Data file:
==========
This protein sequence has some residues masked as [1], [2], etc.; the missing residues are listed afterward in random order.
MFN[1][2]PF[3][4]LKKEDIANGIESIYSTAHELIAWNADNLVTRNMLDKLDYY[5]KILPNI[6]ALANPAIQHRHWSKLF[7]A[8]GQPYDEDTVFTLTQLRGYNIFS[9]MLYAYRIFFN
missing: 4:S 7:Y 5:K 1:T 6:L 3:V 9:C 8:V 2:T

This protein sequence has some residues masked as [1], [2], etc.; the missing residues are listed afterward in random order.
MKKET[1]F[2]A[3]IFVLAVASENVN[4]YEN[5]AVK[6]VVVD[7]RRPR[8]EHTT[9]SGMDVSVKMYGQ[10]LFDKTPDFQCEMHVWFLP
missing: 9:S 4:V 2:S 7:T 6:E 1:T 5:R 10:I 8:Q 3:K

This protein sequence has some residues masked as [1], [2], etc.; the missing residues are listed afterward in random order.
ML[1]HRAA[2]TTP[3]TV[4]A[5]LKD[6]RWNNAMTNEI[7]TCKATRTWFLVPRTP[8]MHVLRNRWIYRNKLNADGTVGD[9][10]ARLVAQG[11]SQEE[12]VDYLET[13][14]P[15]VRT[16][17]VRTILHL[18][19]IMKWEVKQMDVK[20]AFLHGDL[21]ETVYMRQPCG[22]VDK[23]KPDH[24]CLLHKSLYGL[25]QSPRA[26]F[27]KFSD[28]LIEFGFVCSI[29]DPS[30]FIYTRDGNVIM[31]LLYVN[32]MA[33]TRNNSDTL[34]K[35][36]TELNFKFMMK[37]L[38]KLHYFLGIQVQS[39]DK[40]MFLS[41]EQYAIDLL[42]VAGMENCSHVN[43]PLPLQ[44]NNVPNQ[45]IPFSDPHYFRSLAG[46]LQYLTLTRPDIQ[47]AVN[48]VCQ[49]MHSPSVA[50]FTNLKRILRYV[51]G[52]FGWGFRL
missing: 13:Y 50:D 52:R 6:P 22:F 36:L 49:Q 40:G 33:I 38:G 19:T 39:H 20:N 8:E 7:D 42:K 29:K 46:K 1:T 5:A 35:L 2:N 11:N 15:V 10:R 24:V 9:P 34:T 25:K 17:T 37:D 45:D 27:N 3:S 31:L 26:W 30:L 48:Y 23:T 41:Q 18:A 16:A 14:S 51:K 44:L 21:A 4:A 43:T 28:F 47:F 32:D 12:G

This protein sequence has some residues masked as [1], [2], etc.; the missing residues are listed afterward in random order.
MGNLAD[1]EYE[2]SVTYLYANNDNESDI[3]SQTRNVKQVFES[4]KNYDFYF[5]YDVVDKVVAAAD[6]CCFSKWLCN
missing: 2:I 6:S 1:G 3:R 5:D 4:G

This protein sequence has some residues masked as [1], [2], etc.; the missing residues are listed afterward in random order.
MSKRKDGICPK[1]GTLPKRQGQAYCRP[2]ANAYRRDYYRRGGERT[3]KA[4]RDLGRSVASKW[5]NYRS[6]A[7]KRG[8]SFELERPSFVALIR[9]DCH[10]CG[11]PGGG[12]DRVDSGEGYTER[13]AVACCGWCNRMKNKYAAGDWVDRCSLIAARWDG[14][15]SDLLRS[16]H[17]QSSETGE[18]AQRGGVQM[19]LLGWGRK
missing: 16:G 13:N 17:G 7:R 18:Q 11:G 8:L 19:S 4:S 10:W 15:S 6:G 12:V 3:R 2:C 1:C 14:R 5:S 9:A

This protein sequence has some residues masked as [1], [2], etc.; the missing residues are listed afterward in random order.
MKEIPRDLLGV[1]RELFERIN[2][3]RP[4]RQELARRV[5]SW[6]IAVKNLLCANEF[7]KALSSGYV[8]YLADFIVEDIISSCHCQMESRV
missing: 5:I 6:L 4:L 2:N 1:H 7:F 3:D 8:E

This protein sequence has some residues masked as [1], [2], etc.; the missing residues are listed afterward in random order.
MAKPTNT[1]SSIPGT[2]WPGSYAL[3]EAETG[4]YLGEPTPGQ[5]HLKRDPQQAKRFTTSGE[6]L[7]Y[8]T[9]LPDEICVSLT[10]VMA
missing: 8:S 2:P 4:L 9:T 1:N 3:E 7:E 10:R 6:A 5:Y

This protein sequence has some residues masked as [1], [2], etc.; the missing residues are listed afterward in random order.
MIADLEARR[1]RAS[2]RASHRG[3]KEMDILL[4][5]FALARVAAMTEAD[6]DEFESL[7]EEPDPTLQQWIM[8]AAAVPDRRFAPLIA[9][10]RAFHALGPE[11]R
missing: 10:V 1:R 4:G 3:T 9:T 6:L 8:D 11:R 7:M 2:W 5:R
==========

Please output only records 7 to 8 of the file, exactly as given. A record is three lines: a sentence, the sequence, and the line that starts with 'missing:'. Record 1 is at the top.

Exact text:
This protein sequence has some residues masked as [1], [2], etc.; the missing residues are listed afterward in random order.
MAKPTNT[1]SSIPGT[2]WPGSYAL[3]EAETG[4]YLGEPTPGQ[5]HLKRDPQQAKRFTTSGE[6]L[7]Y[8]T[9]LPDEICVSLT[10]VMA
missing: 8:S 2:P 4:L 9:T 1:N 3:E 7:E 10:R 6:A 5:Y

This protein sequence has some residues masked as [1], [2], etc.; the missing residues are listed afterward in random order.
MIADLEARR[1]RAS[2]RASHRG[3]KEMDILL[4][5]FALARVAAMTEAD[6]DEFESL[7]EEPDPTLQQWIM[8]AAAVPDRRFAPLIA[9][10]RAFHALGPE[11]R
missing: 10:V 1:R 4:G 3:T 9:T 6:L 8:D 11:R 7:M 2:W 5:R